* reviewing progress in implementing key activities for the 2010 

* helping to support the Congress's consideration of changes in the 
regulatory structure for financial markets and institutions, including 
the establishment and implementation of controls to help avoid a future 
financial crisis of the magnitude the nation faces today; 

* reviewing the revised governance structure for the housing market and 
providing targeted analyses to inform decision makers working to 
restore the functioning of the mortgage market and resolve the ultimate 
disposition of Fannie Mae and Freddie Mac; 

* supporting health care reform efforts and control of health care 
costs through analysis of expenditures and payment structures in 
Medicare, Medicaid, the State Children's Health Insurance Program, and 
other health programs; 

* reviewing the impact of drawing down resources in Iraq, providing 
more resources in Afghanistan, and retooling operations in Pakistan; 

* providing balanced and objective assessments of technologies in the 
context of federal programs and public policy issues, such as green 
energy, energy efficiency, health information technology, homeland 
security technologies, climate change, science and math education 
programs, as well as the technical challenges of developing 
sophisticated space and defense systems; 

* reviewing initiatives to enhance protection of cyber assets; 

* assessing contractor management, sourcing strategies, and contracting 
reforms; and: 

* helping the Congress tackle new and continuing high-risk areas, such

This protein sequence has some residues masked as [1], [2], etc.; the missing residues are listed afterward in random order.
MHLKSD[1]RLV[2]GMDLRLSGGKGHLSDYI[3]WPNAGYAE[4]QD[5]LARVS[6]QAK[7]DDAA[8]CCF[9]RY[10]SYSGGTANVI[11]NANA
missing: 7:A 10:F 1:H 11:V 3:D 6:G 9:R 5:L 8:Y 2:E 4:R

as protecting public health through enhanced oversight over medical 
products, food safety, and toxic chemicals. 

Finally, as part of fulfilling our commitments under the Presidential 
Transition Act, as amended, GAO is serving as a key resource for the 
Congress and the Administration on major challenges needing the 
attention of the 28 largest departments and agencies across government, 
as well as 13 issues facing our nation that require urgent attention 
and continuing oversight. In addition to those already mentioned, these 

* preparing for public health emergencies, 

* improving the U.S. image abroad, 

* protecting the homeland, 

* caring for service members, and: 

* defense spending and readiness. 

Our studies receive great interest not only from the Congress but from 
the American people. For example, while our reports routinely receive 
media and public interest, in the first half of fiscal year 2009 12 GAO 
studies were downloaded over 10,000 times each from our external Web 
site, [hyperlink,]. These studies covered an array 
of important issues, including: 

* veterans' health care and the challenges of recruiting and retaining 
inpatient nurses, 

* Medicaid outpatient drug reimbursements and comparisons with retail 
pharmacy acquisition costs, 

* private equity and the risk of leveraged buyouts, 

* the outdated financial regulatory system and the need for a 
modernized framework, and: 

* defense logistics and the need for better analyses and cost data to 
support performance-based decisions. 

In addition to studies in response to congressional requests, GAO 
issues products that provide agencies with guidance and best practices, 
or otherwise support greater accountability and oversight in 
government. In the first half of fiscal year 2009 13 of these products 
were downloaded over 10,000 times each from our external Web site. The 
top 5 picks were (1) special publications on the principles of 
appropriations law; (2) the 2009 High Risk Update; (3) updated guidance 
on government auditing standards; (4) the GAO cost estimating and